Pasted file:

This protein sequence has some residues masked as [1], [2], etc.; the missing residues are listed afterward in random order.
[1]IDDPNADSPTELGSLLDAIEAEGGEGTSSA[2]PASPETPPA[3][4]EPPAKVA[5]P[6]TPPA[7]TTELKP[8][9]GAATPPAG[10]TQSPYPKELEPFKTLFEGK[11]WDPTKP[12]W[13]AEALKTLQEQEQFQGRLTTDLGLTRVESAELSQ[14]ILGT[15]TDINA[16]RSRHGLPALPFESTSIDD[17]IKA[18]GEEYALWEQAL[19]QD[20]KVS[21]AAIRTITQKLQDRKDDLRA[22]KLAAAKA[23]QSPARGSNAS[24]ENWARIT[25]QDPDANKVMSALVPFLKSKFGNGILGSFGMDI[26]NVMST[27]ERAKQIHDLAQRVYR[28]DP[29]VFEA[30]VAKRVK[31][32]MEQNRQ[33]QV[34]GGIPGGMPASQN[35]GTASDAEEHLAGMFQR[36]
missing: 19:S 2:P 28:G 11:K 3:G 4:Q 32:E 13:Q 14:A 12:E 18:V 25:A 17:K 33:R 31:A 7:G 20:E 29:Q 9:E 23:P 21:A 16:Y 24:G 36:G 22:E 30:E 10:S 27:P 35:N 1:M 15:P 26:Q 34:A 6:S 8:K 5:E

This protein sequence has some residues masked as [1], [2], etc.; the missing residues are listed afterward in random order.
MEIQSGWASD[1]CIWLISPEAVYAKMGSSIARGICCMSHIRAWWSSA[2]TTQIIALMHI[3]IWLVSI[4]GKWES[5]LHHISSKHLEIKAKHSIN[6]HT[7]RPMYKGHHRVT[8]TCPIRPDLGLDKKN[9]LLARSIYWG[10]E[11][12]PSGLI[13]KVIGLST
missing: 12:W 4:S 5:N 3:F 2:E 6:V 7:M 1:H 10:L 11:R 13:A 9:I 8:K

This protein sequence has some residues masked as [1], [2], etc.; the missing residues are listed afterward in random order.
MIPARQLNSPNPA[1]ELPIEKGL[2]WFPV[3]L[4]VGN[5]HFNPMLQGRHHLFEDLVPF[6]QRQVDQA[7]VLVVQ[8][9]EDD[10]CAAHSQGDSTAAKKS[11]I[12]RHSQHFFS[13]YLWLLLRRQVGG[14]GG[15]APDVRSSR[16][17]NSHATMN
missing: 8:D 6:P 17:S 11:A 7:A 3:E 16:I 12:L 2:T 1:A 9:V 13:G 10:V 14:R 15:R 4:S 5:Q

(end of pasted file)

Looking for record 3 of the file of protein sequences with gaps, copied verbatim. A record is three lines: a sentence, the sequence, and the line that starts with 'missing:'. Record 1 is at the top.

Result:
This protein sequence has some residues masked as [1], [2], etc.; the missing residues are listed afterward in random order.
MIPARQLNSPNPA[1]ELPIEKGL[2]WFPV[3]L[4]VGN[5]HFNPMLQGRHHLFEDLVPF[6]QRQVDQA[7]VLVVQ[8][9]EDD[10]CAAHSQGDSTAAKKS[11]I[12]RHSQHFFS[13]YLWLLLRRQVGG[14]GG[15]APDVRSSR[16][17]NSHATMN
missing: 8:D 6:P 17:S 11:A 7:A 3:E 16:I 12:L 2:T 1:A 9:V 13:G 10:V 14:R 15:R 4:S 5:Q